Also, what the hell are they? To be honest, before researching this blog entry, my image of a prion consisted of a small ball with a happy face on it that gave you mad-cow (as it turns out, I wasn’t too far off).
According to American Heritage Dictionary, a prion is “a microscopic protein particle similar to a virus but lacking nucleic acid, possibly the infectious agent responsible for scrapie and other degenerative diseases of the nervous system.” Thanks, the internet! Now I know exactly what a prion is! I am so happy about that.
But what does a prion do? For this answer, I turn to a more serious-faced resource, the Centers for Disease Control and Prevention (remember the CDC? It’s been mentioned in movies). The CDC doesn’t like prions. They say all sorts of bad things about them. This is probably because prions cause horrible, debilitating diseases that end in agonizing death. Here’s what they have to say about the matter:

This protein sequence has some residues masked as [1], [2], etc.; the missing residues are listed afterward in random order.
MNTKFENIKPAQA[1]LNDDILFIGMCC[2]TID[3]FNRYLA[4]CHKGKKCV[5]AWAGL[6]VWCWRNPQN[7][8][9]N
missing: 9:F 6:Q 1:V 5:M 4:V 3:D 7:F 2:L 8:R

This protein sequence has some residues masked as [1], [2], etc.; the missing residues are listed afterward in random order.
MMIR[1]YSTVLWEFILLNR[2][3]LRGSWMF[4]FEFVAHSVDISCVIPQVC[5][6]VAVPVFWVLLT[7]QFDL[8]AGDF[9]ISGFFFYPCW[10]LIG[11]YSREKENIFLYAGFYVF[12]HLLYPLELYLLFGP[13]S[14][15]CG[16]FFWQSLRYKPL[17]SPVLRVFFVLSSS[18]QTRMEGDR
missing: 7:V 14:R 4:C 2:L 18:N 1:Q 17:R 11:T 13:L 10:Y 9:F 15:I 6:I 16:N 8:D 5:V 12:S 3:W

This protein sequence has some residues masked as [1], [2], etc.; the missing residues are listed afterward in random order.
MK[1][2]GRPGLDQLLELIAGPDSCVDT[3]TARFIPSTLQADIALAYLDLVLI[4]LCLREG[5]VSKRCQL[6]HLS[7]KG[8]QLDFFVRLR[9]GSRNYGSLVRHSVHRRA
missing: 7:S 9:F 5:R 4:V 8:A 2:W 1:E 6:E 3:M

A prion is an abnormal, transmissible agent that is able to induce abnormal folding of normal cellular prion proteins in the brain, leading to brain damage and the characteristic signs and symptoms of the disease. Prion diseases are usually rapidly progressive and always fatal.
That sounds bad. It sounds bad because it is bad. Prions basically eat our brains. Here is the CDC’s list of diseases for which prions are thought to be responsible:
Creutzfeldt-Jakob Disease (CJD)
Variant Creutzfeldt-Jakob Disease (vCJD)
Fatal Familial Insomnia
Bovine Spongiform Encephalopathy (BSE)
Chronic Wasting Disease (CWD)
Transmissible mink encephalopathy
Feline spongiform encephalopathy
Ungulate spongiform encephalopathy
So, my original idea of a prion being a smiling ball that kills has been revised. A prion is an evil squiggly line that kills. Here is an artistic rendering using 3-D technology: